Chipper spent four years at Brockville and laughed as he reflected on a dressing room of 'lunatics' and the Bairns oft-lamented former home on Hope Street.
He said: "I moved back to Scotland because my daughter had meningitis and it scared the hell out of us."
Rice, who hails from Whitburn, had often been along to watch the Bairns with his father before progressing into the professional game and starring and coaching the club.
He signed for Jim Jefferies in 1991 and said: "I walked into a crazy gang. I think I joined the Wimbledon of Scotland. We had Yogi, Ian McCall, Simon Stainrod, a young Davie Weir, Tony Parks and these lunatics.
"Wee Mo Johnston came, Frank McAvennie too - to Falkirk, can you imagine? To the old Brockville as well.
"When I arrived I thought ‘look at the state of this place’ but it was brilliant. We had a team spirit. Jim Jefferies was terrified to come into the dressing room and used to send his sergeant major Billy Brown in instead. It was crazy but the spirit was there.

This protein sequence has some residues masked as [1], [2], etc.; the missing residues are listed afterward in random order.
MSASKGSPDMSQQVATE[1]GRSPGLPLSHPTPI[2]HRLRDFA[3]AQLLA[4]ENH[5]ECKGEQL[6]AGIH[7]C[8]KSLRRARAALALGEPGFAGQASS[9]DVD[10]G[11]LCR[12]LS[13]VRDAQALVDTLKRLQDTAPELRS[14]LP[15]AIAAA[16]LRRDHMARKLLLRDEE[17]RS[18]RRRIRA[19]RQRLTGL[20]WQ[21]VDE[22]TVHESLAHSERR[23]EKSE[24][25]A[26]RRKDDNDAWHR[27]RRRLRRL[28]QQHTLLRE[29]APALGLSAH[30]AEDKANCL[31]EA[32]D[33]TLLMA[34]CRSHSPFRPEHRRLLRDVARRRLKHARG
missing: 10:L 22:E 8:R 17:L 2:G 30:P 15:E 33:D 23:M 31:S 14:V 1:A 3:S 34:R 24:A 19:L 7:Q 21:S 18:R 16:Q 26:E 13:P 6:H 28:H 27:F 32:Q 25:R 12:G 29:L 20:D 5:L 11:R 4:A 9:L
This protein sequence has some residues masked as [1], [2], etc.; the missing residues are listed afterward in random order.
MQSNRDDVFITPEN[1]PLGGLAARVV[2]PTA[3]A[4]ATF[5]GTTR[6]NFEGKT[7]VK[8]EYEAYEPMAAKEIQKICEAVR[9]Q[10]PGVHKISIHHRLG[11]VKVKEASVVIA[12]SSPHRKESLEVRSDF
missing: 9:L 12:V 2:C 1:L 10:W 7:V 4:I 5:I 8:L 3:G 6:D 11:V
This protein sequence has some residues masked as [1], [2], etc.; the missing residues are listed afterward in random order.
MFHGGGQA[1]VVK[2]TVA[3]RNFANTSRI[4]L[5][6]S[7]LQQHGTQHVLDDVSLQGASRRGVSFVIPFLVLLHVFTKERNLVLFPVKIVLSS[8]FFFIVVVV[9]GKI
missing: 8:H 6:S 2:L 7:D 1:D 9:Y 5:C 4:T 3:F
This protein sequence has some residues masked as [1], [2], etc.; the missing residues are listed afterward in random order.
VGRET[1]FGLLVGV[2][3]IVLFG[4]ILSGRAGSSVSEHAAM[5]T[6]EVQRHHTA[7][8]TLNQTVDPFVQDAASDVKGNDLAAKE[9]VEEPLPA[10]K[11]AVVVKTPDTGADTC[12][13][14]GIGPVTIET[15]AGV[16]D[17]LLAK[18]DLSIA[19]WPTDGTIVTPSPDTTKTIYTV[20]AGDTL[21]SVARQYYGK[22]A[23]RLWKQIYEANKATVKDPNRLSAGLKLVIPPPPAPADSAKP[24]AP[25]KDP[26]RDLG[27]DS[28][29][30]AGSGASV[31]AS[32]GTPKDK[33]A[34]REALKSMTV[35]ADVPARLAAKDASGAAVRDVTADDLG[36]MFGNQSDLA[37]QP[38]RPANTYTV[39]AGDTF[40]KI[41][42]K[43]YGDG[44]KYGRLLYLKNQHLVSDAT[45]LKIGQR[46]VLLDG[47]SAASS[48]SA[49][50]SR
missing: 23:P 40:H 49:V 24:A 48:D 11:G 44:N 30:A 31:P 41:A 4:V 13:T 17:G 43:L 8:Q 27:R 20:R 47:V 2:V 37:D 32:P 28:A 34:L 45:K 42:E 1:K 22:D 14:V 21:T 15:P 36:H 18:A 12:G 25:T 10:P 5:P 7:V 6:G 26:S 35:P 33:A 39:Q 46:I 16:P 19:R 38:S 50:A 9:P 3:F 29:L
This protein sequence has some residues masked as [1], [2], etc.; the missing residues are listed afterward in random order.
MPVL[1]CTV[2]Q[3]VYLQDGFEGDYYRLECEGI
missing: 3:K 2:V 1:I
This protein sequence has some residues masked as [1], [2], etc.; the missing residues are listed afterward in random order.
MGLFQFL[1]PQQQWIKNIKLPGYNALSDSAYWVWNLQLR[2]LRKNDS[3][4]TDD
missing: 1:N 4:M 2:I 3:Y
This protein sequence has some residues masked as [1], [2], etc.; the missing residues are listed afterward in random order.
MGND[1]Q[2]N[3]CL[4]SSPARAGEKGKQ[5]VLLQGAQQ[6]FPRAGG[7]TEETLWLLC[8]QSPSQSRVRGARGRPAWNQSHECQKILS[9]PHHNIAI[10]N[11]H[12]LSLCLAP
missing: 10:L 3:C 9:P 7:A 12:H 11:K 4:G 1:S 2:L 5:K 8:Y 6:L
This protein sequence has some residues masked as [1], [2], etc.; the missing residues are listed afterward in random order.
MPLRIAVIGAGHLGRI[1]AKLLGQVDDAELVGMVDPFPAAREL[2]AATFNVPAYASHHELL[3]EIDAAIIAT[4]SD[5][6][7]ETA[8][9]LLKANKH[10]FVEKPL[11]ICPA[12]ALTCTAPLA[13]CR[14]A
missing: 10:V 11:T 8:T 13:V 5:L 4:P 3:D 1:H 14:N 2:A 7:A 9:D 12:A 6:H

"Brockville was one goal of a start for us because people hated coming, the facilities were horrendous, the pitch was tiny and the crowd was on top of you. The lights sometimes worked. But it was briiliant - the atmosphere of an old ground. I love the old stadiums. Atmosphere makes football. Even if the game is rubbish the atmosphere improves it.
Rice went on to assist his team-mate John Hughes in the dugout during the transition from Brockville to The Falkirk Stadium.
He added: "New stadiums don’t have character. They’re kit grounds.We used to think Brockville moved when Rangers and Celtic came.
"It was one hell of a place. The fans loved going there. It wasn’t the best surface but we loved playing there and had some right good players. Mo, McAvennie, Davie Weir, Eddie May, Richard Cadette, Tommy McQueen."
To listen to the full interview - including more on Scott Arfield, Russell Latapy and the 2009 Scottish Cup Final - on Heart and Hand, via Patreon, click here.